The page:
The sad truth about the Iran deal

State Dept. responds to Iran's sanctions demands
State Dept. responds to Iran's sanctions demands

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    State Dept. responds to Iran's sanctions demands

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State Dept. responds to Iran's sanctions demands 02:11

Story highlights

  • Ed Royce: Best predictor of Iran's future behavior is its past behavior
  • New framework keeps Iran's nuclear door well and truly open, he says

U.S. Rep. Ed Royce, R-California, is chairman of the House Committee on Foreign Affairs. You can follow him @RepEdRoyce. The views expressed are his own.

(CNN)The outlines of a nuclear deal with Iran are in place. Unfortunately, it seems like too many in President Barack Obama's administration have forgotten that the only reason this terrorist-supporting state came to the negotiating table in the first place was because of tough sanctions imposed by the U.S. Congress.

Indeed, the reality is that President Obama is giving up enormous leverage in his nuclear deal with Iran -- and I worry we will lose it for good.
Bleeding money, and faced with falling oil prices, Supreme Leader Ayatollah Khamenei gave his government rare permission to bargain with the "Great Satan" -- the United States. But just as U.S. and European sanctions were forcing Iran to the nuclear crossroads, President Obama has given Tehran an easy exit. For Khamenei, the "framework" announced last week looks like a win-win: He gets to keep his nuclear infrastructure, and in return gets billions of dollars in sanctions relief.
    Rep. Ed Royce
    Congress offered a better strategy when the top Democrat on the Foreign Affairs Committee, Eliot Engel, and I introduced a bill to hit Tehran with its toughest sanctions yet. Unfortunately, this bill -- which passed the House in a 400-20 vote -- was blocked in the Senate last year, despite the fact that it would have sharpened the Ayatollah's choice: Dismantle your nuclear weapons program or see your economy collapse.
    President Obama once had a tougher line, when in 2012 he said: "The deal we'll accept is they end their nuclear program. It's very straightforward." But the framework announced last week does nothing of the sort. Negotiated between Iran and the United States, Russia, China, Britain, France and Germany, the framework concedes that Iran can maintain "a mutually defined enrichment program," operate thousands of centrifuges, and continue its research and development of nuclear technologies. The deal currently on the table would hand Tehran billions of previously sanctioned funds, filling the coffers of the world's biggest state sponsor of terrorism, with strongholds in Syria, Iraq, Yemen and Lebanon.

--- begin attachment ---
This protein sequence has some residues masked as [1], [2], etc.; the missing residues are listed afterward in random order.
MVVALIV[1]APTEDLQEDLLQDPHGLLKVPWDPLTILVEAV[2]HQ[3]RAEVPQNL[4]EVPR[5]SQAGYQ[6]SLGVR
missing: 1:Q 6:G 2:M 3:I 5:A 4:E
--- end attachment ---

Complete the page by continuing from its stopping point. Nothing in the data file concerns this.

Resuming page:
Meanwhile, the strictest restrictions on Iran's enrichment will expire in only 10 years, despite the President receiving a letter from 367 Members of Congress -- both Democrats and Republicans -- in which we insisted that "verifiable constraints on Iran's nuclear program must last for decades." The President admitted as much when he conceded that "in year 13, 14, 15, they have advanced centrifuges that enrich uranium fairly rapidly, and at that point the breakout times would have shrunk almost down to zero."
    But as bad as these concessions are, the most concerning aspect of the April 2 deal is that it lacks tough safeguards to stop Iran from cheating. The key question is this: Will the inspectors at the International Atomic Energy Agency be allowed to inspect these military sites without warning? Because if the IAEA cannot conduct "anytime, anywhere" inspections, Iran will be able to "sneak out" to a bomb.
    It has been done before. Remember, in 1994, when President Bill Clinton told us he had struck a deal with North Korea that would "make the United States, the Korean Peninsula, and the world safer"? President Clinton sounded a little too much like the current Secretary of State John Kerry, when he promised that the North Korea agreement "does not rely on trust" and that "compliance will be certified by the International Atomic Energy Agency." Twelve years after these assurances, North Korea detonated its first nuclear bomb.
    Iran could easily do the same. The best predictor of its future behavior is its past behavior -- between 2004 and 2009, the Iranian government built a huge centrifuge facility named Fordo under a mountain deep in the Iranian desert. Luckily for the world, Western intelligence agencies discovered Tehran's deception. But we cannot rely on such luck in the future, particularly when Iran still hasn't come clean about its history of secret weapons development and is still dodging basic questions from the IAEA.
    Let's not forget the other things Iran has been doing while its diplomats have been bargaining with the U.S. and its partners. While Iran was showing its friendly new face to the world, it has simultaneously been helping Syrian dictator Bashar al Assad kill his own people, training and funding the terrorist group Hezbollah, which aims to annihilate Israel, and supporting the Houthis, who started a civil war and overthrew the government in Yemen -- one of America's more reliable counterterrorism partners in the region.
    If President Obama is going to hand over billions of dollars to a regime that behaves like this, run by a man who publicly declares: "Death to America," it has to be a better deal. The framework we have before us keeps Iran's nuclear door well and truly open.